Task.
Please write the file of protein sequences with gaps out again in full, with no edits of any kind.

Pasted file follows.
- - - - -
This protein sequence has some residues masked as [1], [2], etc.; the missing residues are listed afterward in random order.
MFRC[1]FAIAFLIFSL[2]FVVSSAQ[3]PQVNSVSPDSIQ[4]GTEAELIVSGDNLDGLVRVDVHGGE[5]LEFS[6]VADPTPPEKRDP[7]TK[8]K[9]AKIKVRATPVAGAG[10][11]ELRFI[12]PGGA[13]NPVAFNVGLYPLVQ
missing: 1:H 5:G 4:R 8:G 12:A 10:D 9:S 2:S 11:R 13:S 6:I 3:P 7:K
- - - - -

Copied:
This protein sequence has some residues masked as [1], [2], etc.; the missing residues are listed afterward in random order.
MFRC[1]FAIAFLIFSL[2]FVVSSAQ[3]PQVNSVSPDSIQ[4]GTEAELIVSGDNLDGLVRVDVHGGE[5]LEFS[6]VADPTPPEKRDP[7]TK[8]K[9]AKIKVRATPVAGAG[10][11]ELRFI[12]PGGA[13]NPVAFNVGLYPLVQ
missing: 1:H 5:G 4:R 8:G 12:A 10:D 9:S 2:S 11:R 13:S 6:I 3:P 7:K